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Every Best Gift - a tale of the ages

by vynnie 

Posted: 20 February 2005
Word Count: 1144
Summary: a few more paras

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A surge of hope swelled Muhammad’s chest. Presenting his back to Ali, he resumed contemplating the window glass. He desperately needed some good fortune right now; now that the Crusader infidels had managed to destroy his livelihood. As a trader in second-hand goods in Tikrit’s major marketplace, his business had been wiped out by the war and his little shop had stood shuttered and closed for weeks: who has need of furniture, or anything else, when a bomb may fall through the roof at any moment? The electricity and, consequently, the fresh water supplies had also been disrupted during the bombing and only now were attempts being made to restore the grid. Many Tikritis had sickened from drinking contaminated water, among them two of his five children.
And if that were not sufficient, the Americans had recently established their northern operations headquarters, the Camp of the Horse of Iron, in the enormous and unbelievably lavish compound stretching along the west bank of the Tigris.
The noise was, at times, almost unbearable; the rumble of tanks and trucks carrying soldiers and military supplies along the main avenues, accompanied by the din of clattering helicopter rotors, was enough to drive a man indoors even though he risked bodily collapse from the heat generated by closed windows. There was, however, a more potent reason to remain locked away: to venture out-of-doors was to risk being surrounded by troops, searched for weapons, and questioned at length, in halting Arabic, about any possible connection one might have to members of the Ba'ath Party or their relatives.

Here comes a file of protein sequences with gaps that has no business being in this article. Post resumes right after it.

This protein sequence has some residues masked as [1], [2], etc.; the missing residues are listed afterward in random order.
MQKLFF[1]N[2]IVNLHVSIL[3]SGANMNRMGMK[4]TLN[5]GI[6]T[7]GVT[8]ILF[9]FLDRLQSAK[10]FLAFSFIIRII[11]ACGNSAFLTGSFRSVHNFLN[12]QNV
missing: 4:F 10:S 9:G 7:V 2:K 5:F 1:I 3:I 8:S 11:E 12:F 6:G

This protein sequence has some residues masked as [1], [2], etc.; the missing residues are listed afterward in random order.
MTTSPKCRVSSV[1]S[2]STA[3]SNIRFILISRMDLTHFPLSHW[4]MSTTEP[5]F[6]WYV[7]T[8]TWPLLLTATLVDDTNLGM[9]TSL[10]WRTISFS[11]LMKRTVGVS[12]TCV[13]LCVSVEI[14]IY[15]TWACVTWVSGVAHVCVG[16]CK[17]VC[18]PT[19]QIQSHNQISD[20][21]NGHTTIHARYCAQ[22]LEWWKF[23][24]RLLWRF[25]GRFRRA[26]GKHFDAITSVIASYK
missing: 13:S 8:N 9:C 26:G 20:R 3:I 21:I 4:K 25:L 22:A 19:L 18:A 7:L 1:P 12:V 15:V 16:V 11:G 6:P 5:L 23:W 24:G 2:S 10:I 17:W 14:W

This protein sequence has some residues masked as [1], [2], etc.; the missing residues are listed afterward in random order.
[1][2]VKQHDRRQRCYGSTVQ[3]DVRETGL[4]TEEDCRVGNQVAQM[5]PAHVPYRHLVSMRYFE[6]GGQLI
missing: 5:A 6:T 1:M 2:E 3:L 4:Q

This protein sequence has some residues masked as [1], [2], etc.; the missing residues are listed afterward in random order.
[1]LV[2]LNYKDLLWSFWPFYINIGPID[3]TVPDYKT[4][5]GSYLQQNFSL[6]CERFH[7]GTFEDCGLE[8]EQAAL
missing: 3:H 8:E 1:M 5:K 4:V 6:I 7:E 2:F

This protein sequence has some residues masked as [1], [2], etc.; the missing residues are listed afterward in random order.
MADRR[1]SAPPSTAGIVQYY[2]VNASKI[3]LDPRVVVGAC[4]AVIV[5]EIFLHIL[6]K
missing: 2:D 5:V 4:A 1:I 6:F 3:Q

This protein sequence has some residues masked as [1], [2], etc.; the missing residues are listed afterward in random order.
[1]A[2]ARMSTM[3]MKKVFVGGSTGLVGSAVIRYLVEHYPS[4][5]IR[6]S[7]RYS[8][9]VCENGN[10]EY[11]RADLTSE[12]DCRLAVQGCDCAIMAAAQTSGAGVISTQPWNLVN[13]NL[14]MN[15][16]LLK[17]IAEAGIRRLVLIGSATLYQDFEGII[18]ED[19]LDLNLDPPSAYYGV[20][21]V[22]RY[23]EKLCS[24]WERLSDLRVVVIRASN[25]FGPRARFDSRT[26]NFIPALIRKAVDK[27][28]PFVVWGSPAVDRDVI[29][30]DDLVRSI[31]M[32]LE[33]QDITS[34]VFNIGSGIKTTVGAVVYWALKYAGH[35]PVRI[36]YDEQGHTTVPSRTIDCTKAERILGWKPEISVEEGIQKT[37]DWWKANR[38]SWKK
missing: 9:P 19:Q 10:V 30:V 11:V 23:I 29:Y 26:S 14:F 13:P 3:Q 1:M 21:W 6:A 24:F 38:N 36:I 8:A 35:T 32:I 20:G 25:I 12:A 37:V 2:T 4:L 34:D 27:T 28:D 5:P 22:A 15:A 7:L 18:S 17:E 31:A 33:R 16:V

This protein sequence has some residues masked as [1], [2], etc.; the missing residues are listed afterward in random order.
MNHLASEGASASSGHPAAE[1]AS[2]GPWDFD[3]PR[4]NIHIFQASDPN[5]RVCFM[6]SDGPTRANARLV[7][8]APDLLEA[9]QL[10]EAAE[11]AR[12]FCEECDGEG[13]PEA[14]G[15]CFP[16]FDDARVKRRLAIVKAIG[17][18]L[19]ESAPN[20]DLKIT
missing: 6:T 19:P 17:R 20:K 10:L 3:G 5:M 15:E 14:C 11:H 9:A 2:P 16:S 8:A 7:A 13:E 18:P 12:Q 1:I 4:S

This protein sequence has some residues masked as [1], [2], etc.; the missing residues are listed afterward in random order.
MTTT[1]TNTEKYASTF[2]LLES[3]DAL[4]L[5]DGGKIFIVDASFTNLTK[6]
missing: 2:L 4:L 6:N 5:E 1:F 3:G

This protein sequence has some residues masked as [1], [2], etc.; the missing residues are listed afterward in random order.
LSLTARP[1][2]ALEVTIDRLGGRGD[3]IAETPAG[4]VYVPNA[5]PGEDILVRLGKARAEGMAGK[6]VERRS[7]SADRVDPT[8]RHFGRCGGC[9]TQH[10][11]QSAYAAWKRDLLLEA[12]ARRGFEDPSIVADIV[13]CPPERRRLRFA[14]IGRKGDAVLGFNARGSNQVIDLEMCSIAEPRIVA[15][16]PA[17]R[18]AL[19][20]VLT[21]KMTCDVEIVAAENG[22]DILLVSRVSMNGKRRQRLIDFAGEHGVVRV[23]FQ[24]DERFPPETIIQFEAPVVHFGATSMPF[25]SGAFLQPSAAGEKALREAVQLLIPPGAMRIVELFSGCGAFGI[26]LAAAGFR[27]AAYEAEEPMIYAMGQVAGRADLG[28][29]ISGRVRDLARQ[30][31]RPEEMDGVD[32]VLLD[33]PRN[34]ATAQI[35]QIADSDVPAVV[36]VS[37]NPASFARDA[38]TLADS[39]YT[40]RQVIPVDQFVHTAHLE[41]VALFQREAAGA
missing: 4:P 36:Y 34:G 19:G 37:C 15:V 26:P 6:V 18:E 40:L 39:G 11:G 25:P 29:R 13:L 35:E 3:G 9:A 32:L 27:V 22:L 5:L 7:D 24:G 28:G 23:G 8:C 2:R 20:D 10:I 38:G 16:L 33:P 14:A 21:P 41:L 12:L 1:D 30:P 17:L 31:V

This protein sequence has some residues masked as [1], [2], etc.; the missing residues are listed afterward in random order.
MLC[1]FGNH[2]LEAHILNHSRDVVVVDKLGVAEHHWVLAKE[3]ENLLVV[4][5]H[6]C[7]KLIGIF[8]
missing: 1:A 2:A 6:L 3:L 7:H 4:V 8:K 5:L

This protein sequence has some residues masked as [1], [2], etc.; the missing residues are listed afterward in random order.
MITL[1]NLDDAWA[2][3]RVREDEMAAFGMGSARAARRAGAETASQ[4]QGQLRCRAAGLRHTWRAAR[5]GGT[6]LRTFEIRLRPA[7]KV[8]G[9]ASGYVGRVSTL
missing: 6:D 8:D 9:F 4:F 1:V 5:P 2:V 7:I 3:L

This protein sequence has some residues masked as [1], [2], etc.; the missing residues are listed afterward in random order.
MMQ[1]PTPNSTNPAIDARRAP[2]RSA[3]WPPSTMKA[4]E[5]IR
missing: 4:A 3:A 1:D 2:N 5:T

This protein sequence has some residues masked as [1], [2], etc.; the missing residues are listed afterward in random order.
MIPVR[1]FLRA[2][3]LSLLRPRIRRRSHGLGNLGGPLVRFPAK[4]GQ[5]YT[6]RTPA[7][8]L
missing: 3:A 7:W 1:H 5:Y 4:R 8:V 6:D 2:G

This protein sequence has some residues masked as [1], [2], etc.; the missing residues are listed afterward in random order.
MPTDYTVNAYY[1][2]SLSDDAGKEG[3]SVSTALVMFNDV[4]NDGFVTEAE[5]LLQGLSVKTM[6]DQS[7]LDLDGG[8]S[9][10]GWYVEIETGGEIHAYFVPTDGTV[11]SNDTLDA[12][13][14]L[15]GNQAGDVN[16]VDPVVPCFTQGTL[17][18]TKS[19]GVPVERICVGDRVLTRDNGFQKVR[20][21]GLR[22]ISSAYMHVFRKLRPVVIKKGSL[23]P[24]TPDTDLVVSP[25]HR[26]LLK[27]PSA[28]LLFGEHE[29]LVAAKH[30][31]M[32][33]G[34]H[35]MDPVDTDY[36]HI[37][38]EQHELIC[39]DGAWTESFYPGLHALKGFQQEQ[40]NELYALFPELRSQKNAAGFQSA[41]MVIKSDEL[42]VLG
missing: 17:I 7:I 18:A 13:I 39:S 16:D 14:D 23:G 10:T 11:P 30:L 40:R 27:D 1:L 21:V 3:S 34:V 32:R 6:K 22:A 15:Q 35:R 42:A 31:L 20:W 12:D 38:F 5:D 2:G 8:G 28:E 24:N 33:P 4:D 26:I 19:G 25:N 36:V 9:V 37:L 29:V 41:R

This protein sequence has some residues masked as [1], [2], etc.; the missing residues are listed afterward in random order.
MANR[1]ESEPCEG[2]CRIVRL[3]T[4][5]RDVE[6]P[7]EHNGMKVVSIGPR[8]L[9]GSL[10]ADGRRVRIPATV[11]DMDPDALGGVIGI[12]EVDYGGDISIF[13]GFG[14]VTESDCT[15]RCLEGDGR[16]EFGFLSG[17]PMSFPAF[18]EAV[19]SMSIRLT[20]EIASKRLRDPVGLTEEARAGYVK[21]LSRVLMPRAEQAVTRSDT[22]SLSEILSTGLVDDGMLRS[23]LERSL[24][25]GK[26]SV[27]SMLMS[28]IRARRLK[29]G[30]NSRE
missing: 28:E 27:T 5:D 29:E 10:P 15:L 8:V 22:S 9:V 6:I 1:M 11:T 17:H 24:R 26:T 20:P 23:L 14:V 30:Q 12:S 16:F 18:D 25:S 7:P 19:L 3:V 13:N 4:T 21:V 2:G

And all this hornets-nest of activity unfolded against the backdrop of a frantic search. Muhammad stretched his lips into a smile: if the elusive weapons of mass destruction still existed, which he doubted, they would have been concealed in some underground chamber so inaccessible that the Americans could search for years and never find them.
Since the coalition had first entered Iraq, Tikrit had become the focus of world attention, which was not surprising: not only had the Great Uncle been born in the little riverside village of al-Awja just to the south, but also the intelligence and military elite had been drawn from among the Uncle’s own tribe, the al-Bu Nasir.
Not being numbered, however, amongst those who were thus bestowed with prestige, power and generous incomes, his own modest, flat-roofed, cement block house in Qadisiyah contrasted miserably with the wide verandahs, columned walkways, soaring arches and walled courtyards of the favoured.
Tikrit had once been a dreary, poverty-stricken town riddled with crime and lacking even the basic amenities of electricity and running water. When the Uncle had risen to power he had, naturally, spared no expense in providing for his tribe’s comfort and Tikrit now boasted numerous palaces, tree-lined boulevards, street lighting, modern hospitals, schools equipped with the best that money could buy, and even a permanent amusement park for the children.
And just where was the Uncle? If he were, indeed, still in Iraq, he would be protected and sustained by his army of sycophants and relatives right here in Tikrit, on home ground. Of that one fact, Muhammad was certain.
Muhammad was jarred from his musings by the sound of a slight cough. He turned to glare at Ali but, nevertheless, accepted the call to action and began drying his sweaty palms on his robe.